For most people, let alone for most writers, it’s enough to deal with our own pain in this world. Even as we grieve for others, we remain central to ourselves, the first-person character of our own stories.
Baron Wormser is not this kind of writer. Beginning with the publication of his first book, in 1983, he has undertaken that most difficult of tasks: he has struggled to inhabit other people’s suffering and disbelief and confusion and panic. In his poem “The Suicide’s Father,” the grief-frozen father tells himself, “I have/Committed a crime but I am not sure/What it was./It is a crime of meals, presents,/Postcards, worries, lullabies.”
Let me tell you: such lines, in their simplicity, in their familiar, gut-wrenching details, are not easy to write. But this kind of clarity appears everywhere in Baron’s writing: in his poems, in his stories, in his essays. This is not to overlook his wit, nor his irony, nor his scathing intelligence. But even at his most ironic, as in his Carthage poems, which deal with a fictional, incompetent, and strangely familiar U.S. president, he finds ample room for sympathy and affection. When President Carthage notices that his women advisors “tend to be a little flat chested,/Probably from being so brainy,” we comprehend not only his foolishness but also his innocence. I go back to Baron’s poems again and again precisely for this reason . . . because they are incisive and exact and because they are deeply, viscerally humane.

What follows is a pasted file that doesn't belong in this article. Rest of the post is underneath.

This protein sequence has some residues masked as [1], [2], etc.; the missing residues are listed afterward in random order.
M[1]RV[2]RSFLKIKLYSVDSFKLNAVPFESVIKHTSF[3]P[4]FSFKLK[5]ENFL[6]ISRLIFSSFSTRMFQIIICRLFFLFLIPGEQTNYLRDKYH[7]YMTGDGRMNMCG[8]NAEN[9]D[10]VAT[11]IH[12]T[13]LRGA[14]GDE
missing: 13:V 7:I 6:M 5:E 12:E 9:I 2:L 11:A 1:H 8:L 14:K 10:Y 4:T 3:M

Monday, June 22, 2009
Not only do I read with Baron Wormser at the Frost Place on Sunday evening, but I also get to introduce him. So I've been going through his poems and being happy about them all over again. You should get hold of his most recent book, Scattered Chapters: New & Selected Poems, which will give you a good idea of what he's been doing over the course of his career.
This is more or less what I'm going to say about Baron and his work: